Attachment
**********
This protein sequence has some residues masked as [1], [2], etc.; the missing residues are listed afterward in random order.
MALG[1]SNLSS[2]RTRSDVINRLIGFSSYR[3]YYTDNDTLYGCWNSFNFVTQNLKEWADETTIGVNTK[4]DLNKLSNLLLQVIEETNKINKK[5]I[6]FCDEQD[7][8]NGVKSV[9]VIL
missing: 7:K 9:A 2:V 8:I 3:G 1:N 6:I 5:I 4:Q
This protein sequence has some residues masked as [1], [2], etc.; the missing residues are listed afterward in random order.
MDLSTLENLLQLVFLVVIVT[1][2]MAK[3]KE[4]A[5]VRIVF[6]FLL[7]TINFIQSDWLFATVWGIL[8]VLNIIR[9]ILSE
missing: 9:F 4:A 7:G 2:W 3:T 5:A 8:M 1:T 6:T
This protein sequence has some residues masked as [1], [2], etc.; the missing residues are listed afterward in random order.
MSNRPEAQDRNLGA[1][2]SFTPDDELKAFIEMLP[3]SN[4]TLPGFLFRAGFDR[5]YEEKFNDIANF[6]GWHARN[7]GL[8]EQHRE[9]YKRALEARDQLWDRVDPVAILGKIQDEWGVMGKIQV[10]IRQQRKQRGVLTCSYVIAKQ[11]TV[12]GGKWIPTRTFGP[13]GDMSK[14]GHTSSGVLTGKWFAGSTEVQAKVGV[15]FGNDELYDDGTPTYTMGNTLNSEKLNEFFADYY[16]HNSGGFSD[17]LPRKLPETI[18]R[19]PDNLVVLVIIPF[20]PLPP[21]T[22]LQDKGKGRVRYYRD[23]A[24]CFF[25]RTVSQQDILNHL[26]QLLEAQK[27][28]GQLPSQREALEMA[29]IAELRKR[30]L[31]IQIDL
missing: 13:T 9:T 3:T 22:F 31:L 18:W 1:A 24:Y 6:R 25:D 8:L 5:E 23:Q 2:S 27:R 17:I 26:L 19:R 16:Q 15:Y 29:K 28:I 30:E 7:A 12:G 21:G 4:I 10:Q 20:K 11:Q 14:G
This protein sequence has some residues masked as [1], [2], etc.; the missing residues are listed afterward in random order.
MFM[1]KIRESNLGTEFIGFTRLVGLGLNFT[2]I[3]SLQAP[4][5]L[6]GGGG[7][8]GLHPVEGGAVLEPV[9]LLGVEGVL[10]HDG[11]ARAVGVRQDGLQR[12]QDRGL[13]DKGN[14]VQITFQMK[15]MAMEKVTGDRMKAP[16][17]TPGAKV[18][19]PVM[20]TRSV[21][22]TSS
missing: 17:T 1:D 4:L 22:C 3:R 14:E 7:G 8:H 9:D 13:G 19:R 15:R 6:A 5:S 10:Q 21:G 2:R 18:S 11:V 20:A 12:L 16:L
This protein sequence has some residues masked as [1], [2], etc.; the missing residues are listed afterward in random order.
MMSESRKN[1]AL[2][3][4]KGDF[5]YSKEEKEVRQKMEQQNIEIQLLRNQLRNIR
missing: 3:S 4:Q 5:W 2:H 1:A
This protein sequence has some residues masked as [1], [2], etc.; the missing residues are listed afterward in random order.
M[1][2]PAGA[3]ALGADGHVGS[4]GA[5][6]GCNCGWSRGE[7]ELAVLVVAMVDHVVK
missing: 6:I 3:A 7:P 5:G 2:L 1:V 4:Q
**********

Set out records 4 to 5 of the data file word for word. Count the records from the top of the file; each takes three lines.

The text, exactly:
This protein sequence has some residues masked as [1], [2], etc.; the missing residues are listed afterward in random order.
MFM[1]KIRESNLGTEFIGFTRLVGLGLNFT[2]I[3]SLQAP[4][5]L[6]GGGG[7][8]GLHPVEGGAVLEPV[9]LLGVEGVL[10]HDG[11]ARAVGVRQDGLQR[12]QDRGL[13]DKGN[14]VQITFQMK[15]MAMEKVTGDRMKAP[16][17]TPGAKV[18][19]PVM[20]TRSV[21][22]TSS
missing: 17:T 1:D 4:L 22:C 3:R 14:E 7:G 8:H 9:D 13:G 19:R 15:R 6:A 5:S 10:Q 21:G 2:R 18:S 11:V 20:A 12:L 16:L
This protein sequence has some residues masked as [1], [2], etc.; the missing residues are listed afterward in random order.
MMSESRKN[1]AL[2][3][4]KGDF[5]YSKEEKEVRQKMEQQNIEIQLLRNQLRNIR
missing: 3:S 4:Q 5:W 2:H 1:A